Offset mortgages offer a whole host of advantages to home owners. Unfortunately, many people are unaware of exactly how an offset mortgage works, if they are aware of the option at all. Whilst offset mortgages can be a touch complex, the basic principle is very simple.mortgage
Reducing Debt with Offset Mortgage
In essence, getting an offset mortgage is like combining your mortgage and your savings account together. This allows you to use your savings as a means to reducing the size of your debt.
How? The size of your mortgage is offset (hence the name) by the size of your savings. So, to give an example, if your mortgage has $300,000 left outstanding, and you have $30,000 dollars in you savings account, the debt is thought of as only $270,000, as the first $30,000 is offset by your savings.
This means, as the debt is offset, you only pay interest on $270,000, rather than the full $300,000 amount. So say if you were paying 3% interest a year, you’d pay $8,100 in accumulated interest, rather than $9,000. That’s a healthy saving of $900 for that year, but of course the numbers involved in any given real life situation may well be considerably bigger, meaning the savings will also be bigger.
(Bear in mind the example only gives the saving for a single year. You might have your mortgage for the best part of twenty years, so these savings will add up!)
It should be noted that, if you do choose to go for an offset mortgage, your savings account cannot earn interest for you (this would be having your cake and eating it!) So, the key question to ask is whether or not it’s worth sacrificing the interest you could potentially earn from your savings account in order to reduce the amount of interest you’ll have to pay on your mortgage?
Figuring this out is not simply a question of looking at which of the two interest rates is higher. This is because, whilst you have to pay the interest on your mortgage in full, you do not receive the interest earned by your savings in full. This money, as it is considered a form income, is taxed accordingly. You need to take into consideration how much of it will be going into the hands of the IRS when comparing the sum against how much you could save on your mortgage.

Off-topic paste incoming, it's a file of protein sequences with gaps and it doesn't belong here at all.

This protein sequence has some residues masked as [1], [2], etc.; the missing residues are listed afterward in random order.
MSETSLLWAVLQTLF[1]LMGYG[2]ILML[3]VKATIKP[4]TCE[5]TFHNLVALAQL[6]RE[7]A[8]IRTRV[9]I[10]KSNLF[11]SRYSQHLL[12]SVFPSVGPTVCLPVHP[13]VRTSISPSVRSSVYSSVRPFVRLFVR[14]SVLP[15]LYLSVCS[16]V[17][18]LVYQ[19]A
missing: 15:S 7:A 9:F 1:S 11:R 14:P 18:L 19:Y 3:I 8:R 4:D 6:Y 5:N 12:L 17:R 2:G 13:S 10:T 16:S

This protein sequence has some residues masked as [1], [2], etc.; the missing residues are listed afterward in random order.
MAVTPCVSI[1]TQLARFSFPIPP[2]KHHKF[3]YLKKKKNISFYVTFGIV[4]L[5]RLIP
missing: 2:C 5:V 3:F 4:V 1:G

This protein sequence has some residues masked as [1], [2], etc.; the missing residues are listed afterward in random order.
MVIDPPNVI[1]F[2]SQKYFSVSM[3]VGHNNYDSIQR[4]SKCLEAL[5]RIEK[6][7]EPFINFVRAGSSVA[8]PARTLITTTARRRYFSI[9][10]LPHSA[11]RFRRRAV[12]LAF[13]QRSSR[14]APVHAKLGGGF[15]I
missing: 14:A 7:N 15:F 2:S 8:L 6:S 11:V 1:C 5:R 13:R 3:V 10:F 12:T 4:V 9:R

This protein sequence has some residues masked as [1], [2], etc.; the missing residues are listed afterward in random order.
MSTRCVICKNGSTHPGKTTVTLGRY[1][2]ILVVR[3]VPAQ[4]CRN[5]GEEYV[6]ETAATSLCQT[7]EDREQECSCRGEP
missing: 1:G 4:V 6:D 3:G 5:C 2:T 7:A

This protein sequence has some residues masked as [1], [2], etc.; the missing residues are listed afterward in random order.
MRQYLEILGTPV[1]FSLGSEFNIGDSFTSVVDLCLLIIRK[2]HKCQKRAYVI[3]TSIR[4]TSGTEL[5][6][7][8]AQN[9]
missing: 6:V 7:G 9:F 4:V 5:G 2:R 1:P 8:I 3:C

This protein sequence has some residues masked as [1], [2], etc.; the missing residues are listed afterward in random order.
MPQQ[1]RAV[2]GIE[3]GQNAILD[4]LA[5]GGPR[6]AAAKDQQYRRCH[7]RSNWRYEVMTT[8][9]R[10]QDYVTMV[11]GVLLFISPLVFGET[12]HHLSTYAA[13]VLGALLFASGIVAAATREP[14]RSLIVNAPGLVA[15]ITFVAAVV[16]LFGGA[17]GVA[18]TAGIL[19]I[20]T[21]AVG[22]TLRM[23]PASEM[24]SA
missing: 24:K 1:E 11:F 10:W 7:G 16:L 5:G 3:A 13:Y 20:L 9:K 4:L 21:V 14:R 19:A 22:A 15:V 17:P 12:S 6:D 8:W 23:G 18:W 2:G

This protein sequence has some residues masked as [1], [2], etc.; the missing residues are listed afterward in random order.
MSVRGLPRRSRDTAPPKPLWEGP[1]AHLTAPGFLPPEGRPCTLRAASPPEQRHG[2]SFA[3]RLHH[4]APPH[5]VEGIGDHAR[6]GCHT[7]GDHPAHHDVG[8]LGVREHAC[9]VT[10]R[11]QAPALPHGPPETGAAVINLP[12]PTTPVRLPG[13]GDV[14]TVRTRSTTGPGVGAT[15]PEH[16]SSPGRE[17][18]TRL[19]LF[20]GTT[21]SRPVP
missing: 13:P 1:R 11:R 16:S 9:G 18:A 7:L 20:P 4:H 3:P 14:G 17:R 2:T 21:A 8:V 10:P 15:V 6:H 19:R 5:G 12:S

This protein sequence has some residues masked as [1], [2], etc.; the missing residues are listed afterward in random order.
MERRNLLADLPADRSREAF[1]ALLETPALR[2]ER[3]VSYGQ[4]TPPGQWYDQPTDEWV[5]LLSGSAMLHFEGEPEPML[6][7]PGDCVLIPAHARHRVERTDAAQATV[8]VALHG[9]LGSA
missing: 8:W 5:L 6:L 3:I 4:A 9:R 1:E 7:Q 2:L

Tax You Need to Pay for Offset Mortgage
Even then, figuring out how much you will have to pay in tax isn’t completely straight forward as, depending on how much your other earnings amount to and how much you earn on top of that in interest, your savings may be taxed at a higher rate than the majority of your income.
This may make the reducing your mortgage, more attractive than receiving the interest you could earn from savings, especially if you would have used some or all of this income to help pay off your mortgage anyway! Another key feature of an offset mortgage is the greater level of flexibility you are afforded when it comes to paying the debt off.
There is normally no fee for early repayment. This means, if you have the funds available, you can take advantage of the reduced interest payable to clear the debt quicker, which can also lead to increased financial freedom in the future.
This flexibility is also often very useful to those who make their living through freelance work, various commissions, large infrequent bonuses, or are self employed and have an irregular income as a result. With an offset mortgage you can pay less some months and more on others, depending on your income at different times of the year.
It is not for Everyone
Of course, this does not mean that an offset mortgage will suit everyone. The rate of interest on an offset mortgage is normally higher than with other, less flexible forms of mortgage. Therefore, they will not provide much benefit to people with little or no savings.
Likewise, if your income comes in regular instalments and you outgoings remain more or less fixed each month, there won’t be much scope for you to make advantage of the option to over pay at any point.
If this is the case, you will usually be better of seeking out the mortgage with the most competitive fixed rate that you can find. These days, even fixed rate mortgages often come with some flexible features, so be sure to explore more conventional avenues before settling for an offset option.